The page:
Turn right out of the pub to head W on the lane. In 150m, shortly before it curves right, turn left into a lane leading to a farm, but in 25m go through a kissing gate on the right with a signpost for the Saxon Shore Way. Go straight across the field and through another kissing gate in the hedge on the far side. Continue gently downhill across a much larger field, still heading W.

    On the far side go through another kissing gate and turn half-left into another large field. You are heading for Kenardington church, visible 1 km away, but you need to aim slightly to its left to find a chain of footbridges across Horsemarsh Sewer and two flanking ditches, which run through the centre of this low valley.

    On the other side of these waterways keep ahead across a small field and go through a kissing gate to the right of a metal fieldgate. Continue up the left-hand side of the next field to reach the unusual St Mary's church8 (some way from its village), which is worth visiting.

    With the church door behind you, head half-right to leave the churchyard through a gate in the corner. Turn right, follow the field edge around two corners (turning left and then right) and go through a kissing gate onto a lane. Turn left and then almost immediately right to go through another kissing gate into a very large field.

    You will eventually be leaving this field slightly off to the right (and it used to be possible to take a short cut in that direction), but the right of way is to head slightly left at first towards the edge of the field. Continue alongside the hedge on your left, then keep ahead across the open field where it turns left. In 200m you come to a another corner of the field with a footpath marker post and turn three-quarters right.

    Aim for the leftmost of a few isolated large trees 250m ahead, about 50m in from a projecting piece of woodland on the left. Go past the tree and continue in the same direction. As you go over a slight rise a house comes into view which you should be heading directly towards (not the house near the left-hand field corner). Go over a stile in the hedge to emerge on a minor road at Sly Corner, opposite a lane marked “Unsuitable for motor vehicles”.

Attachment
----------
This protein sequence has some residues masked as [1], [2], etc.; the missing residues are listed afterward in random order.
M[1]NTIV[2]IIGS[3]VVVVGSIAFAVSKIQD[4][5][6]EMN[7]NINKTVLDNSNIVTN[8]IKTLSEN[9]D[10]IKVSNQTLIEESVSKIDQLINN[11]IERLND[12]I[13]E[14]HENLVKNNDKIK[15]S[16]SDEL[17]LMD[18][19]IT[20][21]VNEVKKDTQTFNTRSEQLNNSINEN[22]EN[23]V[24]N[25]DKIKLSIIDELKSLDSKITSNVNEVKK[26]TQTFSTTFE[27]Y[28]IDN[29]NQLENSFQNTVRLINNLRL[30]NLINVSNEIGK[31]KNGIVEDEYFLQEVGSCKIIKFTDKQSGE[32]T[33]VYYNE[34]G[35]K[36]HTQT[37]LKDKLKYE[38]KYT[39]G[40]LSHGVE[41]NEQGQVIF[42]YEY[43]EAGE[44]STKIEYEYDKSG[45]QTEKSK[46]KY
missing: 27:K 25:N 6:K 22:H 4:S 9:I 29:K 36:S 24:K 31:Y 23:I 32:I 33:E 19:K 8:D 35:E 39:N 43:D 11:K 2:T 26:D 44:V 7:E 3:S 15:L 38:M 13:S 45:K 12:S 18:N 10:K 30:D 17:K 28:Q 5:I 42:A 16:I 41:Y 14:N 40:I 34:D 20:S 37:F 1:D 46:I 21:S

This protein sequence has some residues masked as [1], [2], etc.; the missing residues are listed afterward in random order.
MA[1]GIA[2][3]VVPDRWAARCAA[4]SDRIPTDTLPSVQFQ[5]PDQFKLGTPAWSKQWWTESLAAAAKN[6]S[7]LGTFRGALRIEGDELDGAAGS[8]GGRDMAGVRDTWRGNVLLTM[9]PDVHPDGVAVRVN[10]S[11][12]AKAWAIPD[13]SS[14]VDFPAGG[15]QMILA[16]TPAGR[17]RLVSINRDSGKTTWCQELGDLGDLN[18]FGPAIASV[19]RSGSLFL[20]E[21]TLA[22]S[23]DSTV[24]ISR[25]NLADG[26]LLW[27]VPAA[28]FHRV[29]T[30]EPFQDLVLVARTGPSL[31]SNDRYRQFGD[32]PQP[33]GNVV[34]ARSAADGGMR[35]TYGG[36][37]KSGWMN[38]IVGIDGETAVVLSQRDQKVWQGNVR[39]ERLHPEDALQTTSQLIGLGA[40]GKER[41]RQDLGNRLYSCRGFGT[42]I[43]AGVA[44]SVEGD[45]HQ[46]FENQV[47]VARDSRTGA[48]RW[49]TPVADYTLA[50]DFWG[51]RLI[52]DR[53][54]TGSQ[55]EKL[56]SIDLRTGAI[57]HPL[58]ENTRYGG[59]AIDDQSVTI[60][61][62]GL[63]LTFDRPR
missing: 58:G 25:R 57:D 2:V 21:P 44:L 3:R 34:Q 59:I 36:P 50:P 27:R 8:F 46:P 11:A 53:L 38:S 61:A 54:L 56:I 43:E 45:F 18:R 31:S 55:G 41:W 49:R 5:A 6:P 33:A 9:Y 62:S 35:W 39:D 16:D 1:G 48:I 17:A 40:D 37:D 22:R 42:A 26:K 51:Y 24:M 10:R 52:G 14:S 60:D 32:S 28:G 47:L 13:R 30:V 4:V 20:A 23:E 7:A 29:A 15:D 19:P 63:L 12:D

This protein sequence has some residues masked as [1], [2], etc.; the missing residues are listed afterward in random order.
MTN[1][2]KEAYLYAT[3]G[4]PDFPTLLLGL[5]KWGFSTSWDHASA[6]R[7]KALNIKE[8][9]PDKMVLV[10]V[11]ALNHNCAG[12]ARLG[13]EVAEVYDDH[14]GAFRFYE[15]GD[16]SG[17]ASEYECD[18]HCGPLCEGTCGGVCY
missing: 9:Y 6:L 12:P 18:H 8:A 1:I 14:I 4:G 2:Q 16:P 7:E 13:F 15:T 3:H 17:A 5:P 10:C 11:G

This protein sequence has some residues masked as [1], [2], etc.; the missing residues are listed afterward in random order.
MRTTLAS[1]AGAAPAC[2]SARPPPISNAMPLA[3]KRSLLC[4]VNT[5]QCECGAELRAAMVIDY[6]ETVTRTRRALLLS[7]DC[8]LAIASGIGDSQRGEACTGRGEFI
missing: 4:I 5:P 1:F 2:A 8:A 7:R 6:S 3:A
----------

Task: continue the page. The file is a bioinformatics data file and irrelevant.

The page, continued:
11. Sly Corner to Horne's Place (2 km)
  12. Head briefly along the narrow lane opposite, then turn left into Great Heron Wood. Follow the footpath through this wood, initially heading west and then south-west, into Park Wood. Continue on the public footpath along the side of Gusbourne Vineyard, or on a permissive path just inside this wood. To stay on the right of way you need to find the footpath past Oakhouse Farm and turn left there to come out onto a lane near Horne's Place, but this route is difficult to follow and a simpler (though unofficial) alternative is to continue past the vineyard onto a track across a field which comes out opposite the house's driveway.

    Cross the road carefully and continue along the narrow lane opposite. In 100m, at the start of Great Heron Wood on your left, turn left onto a grassy track by a public footpath marker. In 25m fork right onto a winding woodland path which you will now be following for nearly 1 km, initially heading W and then SW (as described in more detail below).

    In 225m you cross over a wider track, with the continuation of the footpath slightly to the right. After a similar distance the path goes past a new black metal gate. In 150m you pass a footpath post which does not clearly indicate which fork to take at the Y-junction just up ahead: the right-hand fork is correct although the two paths do merge again later.

    In 200m, veer right and left at path junctions to continue in the same direction. There is a short boardwalk in the next section which leads to another path junction. Follow the path slightly to the right but then fork left at the next junction, ignoring a green arrow indicating the other path; you are now in the open-access Park Wood. In 100m there is a metal gate on the left with a footpath arrow indicating that the right of way continues outside the wood.

    For the next 300m you can either follow the right of way outside Park Wood (soon with a large vineyard on your left), or take a parallel path just inside the wood, alongside an ancient hornbeam hedge boundary.